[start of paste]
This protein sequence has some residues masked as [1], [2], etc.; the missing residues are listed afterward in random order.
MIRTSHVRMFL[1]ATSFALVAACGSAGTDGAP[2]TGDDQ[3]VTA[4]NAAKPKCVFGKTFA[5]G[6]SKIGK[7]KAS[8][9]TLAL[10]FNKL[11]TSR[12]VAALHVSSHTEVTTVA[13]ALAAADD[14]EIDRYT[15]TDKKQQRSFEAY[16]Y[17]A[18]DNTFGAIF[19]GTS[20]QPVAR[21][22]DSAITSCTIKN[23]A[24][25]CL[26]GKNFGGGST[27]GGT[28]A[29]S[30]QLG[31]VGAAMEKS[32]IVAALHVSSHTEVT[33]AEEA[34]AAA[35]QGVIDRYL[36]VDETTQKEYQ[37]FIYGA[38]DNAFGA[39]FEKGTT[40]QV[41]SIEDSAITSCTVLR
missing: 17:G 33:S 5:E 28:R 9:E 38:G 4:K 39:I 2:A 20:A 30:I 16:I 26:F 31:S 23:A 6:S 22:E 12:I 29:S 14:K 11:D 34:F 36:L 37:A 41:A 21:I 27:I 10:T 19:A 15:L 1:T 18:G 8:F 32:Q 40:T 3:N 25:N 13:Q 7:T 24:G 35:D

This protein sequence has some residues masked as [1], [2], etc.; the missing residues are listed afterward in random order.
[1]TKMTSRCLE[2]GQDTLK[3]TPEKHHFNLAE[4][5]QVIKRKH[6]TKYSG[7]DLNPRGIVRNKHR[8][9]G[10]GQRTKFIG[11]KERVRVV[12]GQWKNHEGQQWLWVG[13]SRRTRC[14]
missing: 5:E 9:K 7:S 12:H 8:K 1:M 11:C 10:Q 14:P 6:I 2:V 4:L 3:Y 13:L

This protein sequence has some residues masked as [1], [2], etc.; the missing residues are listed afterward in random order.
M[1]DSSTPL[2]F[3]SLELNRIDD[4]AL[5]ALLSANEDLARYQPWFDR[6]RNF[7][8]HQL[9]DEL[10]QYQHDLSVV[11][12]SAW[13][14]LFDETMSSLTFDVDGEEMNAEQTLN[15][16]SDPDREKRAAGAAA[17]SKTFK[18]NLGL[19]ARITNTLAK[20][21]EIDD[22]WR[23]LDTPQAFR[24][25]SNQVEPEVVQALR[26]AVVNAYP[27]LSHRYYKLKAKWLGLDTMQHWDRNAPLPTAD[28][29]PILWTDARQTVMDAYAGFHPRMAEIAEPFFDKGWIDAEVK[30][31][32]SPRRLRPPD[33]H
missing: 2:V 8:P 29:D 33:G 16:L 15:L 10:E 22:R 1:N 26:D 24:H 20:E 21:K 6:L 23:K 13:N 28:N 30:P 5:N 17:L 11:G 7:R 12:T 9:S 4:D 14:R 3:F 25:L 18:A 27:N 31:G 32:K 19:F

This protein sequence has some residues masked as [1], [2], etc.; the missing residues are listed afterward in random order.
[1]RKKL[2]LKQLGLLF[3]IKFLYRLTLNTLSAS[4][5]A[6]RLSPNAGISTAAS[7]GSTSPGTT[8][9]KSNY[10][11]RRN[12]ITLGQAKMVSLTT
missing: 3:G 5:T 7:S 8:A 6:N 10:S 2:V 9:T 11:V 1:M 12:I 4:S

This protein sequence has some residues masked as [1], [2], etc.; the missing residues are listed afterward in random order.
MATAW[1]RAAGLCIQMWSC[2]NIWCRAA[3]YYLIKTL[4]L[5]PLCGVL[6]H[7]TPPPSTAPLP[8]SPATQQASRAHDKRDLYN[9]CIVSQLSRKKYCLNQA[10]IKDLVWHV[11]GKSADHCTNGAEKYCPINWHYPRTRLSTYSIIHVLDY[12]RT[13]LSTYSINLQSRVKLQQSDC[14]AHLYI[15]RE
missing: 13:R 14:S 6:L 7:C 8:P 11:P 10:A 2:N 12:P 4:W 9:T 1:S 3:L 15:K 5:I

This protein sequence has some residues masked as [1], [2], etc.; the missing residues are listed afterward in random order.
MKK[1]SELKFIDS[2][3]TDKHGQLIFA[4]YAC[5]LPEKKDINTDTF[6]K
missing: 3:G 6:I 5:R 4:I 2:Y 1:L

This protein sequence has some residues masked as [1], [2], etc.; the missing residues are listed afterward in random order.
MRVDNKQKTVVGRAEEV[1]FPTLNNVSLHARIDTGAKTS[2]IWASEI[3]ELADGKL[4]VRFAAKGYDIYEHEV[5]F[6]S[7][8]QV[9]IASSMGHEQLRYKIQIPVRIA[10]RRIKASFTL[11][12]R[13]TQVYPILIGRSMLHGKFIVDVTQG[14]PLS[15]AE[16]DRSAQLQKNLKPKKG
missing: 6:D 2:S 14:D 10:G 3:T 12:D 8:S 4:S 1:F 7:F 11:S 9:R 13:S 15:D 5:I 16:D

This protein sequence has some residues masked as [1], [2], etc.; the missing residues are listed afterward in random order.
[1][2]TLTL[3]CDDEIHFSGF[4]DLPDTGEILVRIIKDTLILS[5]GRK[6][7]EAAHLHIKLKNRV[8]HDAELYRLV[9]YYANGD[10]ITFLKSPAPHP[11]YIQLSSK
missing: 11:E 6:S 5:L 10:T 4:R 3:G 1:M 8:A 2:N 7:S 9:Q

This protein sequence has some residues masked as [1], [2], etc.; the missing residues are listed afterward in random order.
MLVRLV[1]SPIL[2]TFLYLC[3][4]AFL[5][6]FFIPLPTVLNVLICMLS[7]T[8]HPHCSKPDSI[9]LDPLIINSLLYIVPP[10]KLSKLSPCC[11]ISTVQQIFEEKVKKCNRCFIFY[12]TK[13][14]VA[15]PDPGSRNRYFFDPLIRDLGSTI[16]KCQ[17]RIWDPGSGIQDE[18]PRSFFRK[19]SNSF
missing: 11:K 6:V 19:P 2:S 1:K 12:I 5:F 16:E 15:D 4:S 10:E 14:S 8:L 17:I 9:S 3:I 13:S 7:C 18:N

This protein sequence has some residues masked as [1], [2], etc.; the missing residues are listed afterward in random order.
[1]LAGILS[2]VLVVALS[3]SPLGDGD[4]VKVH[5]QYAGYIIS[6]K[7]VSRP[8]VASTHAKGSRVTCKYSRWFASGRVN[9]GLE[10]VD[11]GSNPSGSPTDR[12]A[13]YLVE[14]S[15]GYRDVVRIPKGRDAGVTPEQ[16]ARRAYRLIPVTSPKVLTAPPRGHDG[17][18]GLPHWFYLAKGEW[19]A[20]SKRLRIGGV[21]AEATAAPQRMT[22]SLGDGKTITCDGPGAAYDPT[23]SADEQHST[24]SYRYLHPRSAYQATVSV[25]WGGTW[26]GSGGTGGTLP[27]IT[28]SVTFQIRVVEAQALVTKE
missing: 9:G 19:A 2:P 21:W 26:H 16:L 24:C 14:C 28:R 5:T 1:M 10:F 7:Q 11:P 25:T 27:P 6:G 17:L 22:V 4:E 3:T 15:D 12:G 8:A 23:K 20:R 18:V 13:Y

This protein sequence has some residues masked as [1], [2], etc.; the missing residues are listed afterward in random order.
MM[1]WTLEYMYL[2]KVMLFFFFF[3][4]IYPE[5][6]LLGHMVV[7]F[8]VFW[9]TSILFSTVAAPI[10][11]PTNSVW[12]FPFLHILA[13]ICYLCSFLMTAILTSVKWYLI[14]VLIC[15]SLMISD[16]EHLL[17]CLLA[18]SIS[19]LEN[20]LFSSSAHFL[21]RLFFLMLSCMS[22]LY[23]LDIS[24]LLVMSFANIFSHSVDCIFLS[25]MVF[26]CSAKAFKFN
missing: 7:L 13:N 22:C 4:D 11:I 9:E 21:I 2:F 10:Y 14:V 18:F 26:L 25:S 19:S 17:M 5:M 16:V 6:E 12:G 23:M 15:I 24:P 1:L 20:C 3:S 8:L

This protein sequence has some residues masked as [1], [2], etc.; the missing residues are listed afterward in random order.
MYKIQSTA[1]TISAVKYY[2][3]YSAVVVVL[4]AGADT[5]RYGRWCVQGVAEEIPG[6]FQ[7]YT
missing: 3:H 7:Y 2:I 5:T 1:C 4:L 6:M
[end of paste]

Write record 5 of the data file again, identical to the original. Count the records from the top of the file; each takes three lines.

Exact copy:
This protein sequence has some residues masked as [1], [2], etc.; the missing residues are listed afterward in random order.
MATAW[1]RAAGLCIQMWSC[2]NIWCRAA[3]YYLIKTL[4]L[5]PLCGVL[6]H[7]TPPPSTAPLP[8]SPATQQASRAHDKRDLYN[9]CIVSQLSRKKYCLNQA[10]IKDLVWHV[11]GKSADHCTNGAEKYCPINWHYPRTRLSTYSIIHVLDY[12]RT[13]LSTYSINLQSRVKLQQSDC[14]AHLYI[15]RE
missing: 13:R 14:S 6:L 7:C 8:P 11:P 10:A 2:N 12:P 4:W 9:T 1:S 3:L 15:K 5:I